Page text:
Some companies will phone a consumer when they default – this is the best option for the consumer who should take advantage of this and offer to pay as much as they can. Where there is an agreement, the consumer should confirm any telephonic agreement in writing and keep copies with fax coversheets as proof.
Also, they should make sure that they pay what they promise to pay as this will avoid their account being collected through a court process.
A consumer may instead or also receive a letter demanding payment. The National Credit Act now makes this letter (called a section 129 Letter) compulsory before a creditor can take any legal action. The letter also has to advise that the consumer has the right to approach a debt counselor for help if the consumer is over-indebted.
When a consumer receives a letter of demand they should then either:
If the consumer disagrees with the claim or the amount that they say is owing, the consumer must act immediately to contact the creditor, confirm what the consumer disputes in writing and ask for proof of the debt/balance of the debt.
If the consumer is still unhappy after negotiating with the creditor, refer the complaint to the next level:
NOTE: As a paralegal it is important to act immediately to assist the consumer – it becomes very costly if the debt lands up being collected through a legal process.
The creditor must wait 10 working days from the date that they send a letter of demand, before they can take the legal process further.
If the consumer does not respond to the letter of demand, the creditor will usually send an agent to the consumer’s home or workplace to asked them to sign either:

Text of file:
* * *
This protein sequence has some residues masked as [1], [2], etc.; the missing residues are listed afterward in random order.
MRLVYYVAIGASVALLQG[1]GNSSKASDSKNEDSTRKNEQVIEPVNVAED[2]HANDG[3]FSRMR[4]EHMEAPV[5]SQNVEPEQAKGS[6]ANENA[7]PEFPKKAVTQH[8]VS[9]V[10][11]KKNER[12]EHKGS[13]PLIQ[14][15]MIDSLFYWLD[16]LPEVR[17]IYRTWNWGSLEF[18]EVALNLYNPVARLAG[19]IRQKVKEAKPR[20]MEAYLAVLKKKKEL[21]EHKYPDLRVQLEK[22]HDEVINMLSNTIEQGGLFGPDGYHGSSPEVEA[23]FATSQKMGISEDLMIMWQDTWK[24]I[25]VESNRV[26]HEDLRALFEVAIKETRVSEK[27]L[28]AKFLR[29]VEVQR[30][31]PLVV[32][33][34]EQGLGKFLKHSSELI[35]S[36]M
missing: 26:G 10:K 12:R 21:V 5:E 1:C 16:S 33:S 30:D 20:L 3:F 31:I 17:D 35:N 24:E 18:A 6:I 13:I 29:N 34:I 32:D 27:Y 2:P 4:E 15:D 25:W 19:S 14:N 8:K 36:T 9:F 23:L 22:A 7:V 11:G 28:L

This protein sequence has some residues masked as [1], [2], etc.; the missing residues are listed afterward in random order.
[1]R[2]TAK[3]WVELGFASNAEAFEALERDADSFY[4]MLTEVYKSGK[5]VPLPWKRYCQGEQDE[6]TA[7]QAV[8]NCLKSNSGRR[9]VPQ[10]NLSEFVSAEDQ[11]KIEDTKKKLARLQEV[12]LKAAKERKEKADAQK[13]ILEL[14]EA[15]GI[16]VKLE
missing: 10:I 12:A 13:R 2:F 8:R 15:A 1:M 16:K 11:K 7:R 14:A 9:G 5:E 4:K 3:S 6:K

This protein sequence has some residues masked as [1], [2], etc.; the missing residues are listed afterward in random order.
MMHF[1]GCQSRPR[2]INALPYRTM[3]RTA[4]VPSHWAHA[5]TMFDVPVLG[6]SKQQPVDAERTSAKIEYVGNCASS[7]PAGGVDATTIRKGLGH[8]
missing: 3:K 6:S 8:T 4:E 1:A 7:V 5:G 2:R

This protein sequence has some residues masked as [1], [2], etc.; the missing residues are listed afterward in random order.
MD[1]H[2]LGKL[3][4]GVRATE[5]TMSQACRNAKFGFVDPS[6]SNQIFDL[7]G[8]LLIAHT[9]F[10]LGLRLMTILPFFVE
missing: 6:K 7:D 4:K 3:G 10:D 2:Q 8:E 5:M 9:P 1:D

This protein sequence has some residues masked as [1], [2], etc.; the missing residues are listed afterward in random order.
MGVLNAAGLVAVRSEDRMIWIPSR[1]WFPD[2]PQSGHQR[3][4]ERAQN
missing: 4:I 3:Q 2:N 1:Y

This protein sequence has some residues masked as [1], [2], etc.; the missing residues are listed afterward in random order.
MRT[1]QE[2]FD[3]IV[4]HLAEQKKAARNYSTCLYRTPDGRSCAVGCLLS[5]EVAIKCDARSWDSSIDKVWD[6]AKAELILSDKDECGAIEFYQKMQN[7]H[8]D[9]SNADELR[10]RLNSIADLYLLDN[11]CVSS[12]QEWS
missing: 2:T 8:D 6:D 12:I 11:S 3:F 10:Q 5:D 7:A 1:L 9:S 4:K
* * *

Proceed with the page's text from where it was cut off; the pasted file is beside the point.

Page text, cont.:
The difference between a section 57 and 58 is that with a section 57 the consumer has a second chance. In other words, there is no judgment if the consumer keeps to the payment arrangement. With a section 58, the consumer agrees to judgment immediately.
After sending a letter of demand, instead of sending an agent to visit the consumer to sign a s57 or s58, the debt collector/attorney can get the Sheriff of the Court to serve a summons on the consumer – usually at home or work or at the address the consumer provided in the original contract (this is called the “domicilium” address). If the consumer receives a summons s/he has 5 working days to advise in writing that they want to defend the case.
If the consumer does owe the money there is no point in defending the case. The best way to respond is to call the attorney and make an arrangement to pay them monthly instalments. Suggest that they do not take judgment and ensure that the consumer keeps to this agreement. Also put what you have agreed in writing and send them a copy (keep proof).
If the consumer does not owe the money, or does not agree with the amount that they say is owing, the consumer should immediately contact the attorney and advise in writing that s/he disputes the claim or the amount.
Try to get this dispute resolved without going to court, but if the attorney is not co-operative, the consumer must give notice that s/he wants to defend the case. A Notice of Intention to Defend is attached to the back of the summons and must be filled in by the consumer, and taken to the address provided. Once they have signed receipt, s/he must take the original and a copy signed by the creditor to the Clerk of the Court.
At this stage it will be necessary to have an attorney to assist which can be expensive. Therefore is it always best to first try and negotiate a settlement or an agreement.